This lice comb was found in a concretion from the Storm shipwreck, a 1782 American Revolutionary War shipwreck excavated by St. Augustine Lighthouse & Maritime Museum archaeologists and students from 2009-2017.

View other artifacts from this shipwreck in WRECKED!, an exhibit in the Keepers’ House at the Museum. Read more about the shipwreck here.

View artifacts in the WRECKED! exhibit which were found on the 1782 American Revolutionary War shipwreck. This photo shows artifacts in the the basement of the Keepers’ House.

Believed to be made of ivory, the lice comb had salts removed before being treated with a reinforcing agent. This was completed by conservators on site at the St. Augustine Lighthouse & Museum. Lice combs were important in early shipboard life as lice were extremely common.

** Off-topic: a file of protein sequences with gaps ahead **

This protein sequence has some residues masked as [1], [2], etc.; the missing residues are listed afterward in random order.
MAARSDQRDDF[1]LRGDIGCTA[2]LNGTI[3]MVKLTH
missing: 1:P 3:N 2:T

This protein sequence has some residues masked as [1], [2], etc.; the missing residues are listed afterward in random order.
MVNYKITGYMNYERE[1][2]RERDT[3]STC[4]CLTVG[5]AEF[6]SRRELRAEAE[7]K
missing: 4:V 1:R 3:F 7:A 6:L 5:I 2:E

It was determined that the wreck carried loyalists or Tories evacuating Charles Town, SC and fleeing to British East Florida, which was still loyal to the crown. As many as 16 ships from Charleston (the name of Charles Town today)wrecked on the St. Augustine sandbar on New Year’s Eve, December 1782.

As British loyalists ran in fear of the victorious Americans, many lost everything they had to the sea. Excavation recovered hundreds of artifacts but we do not always know what they are right away. Archaeologists use x-ray analysis to gain a clearer picture of objects locked inside odd, lumpy rocks retrieved from the seabed.

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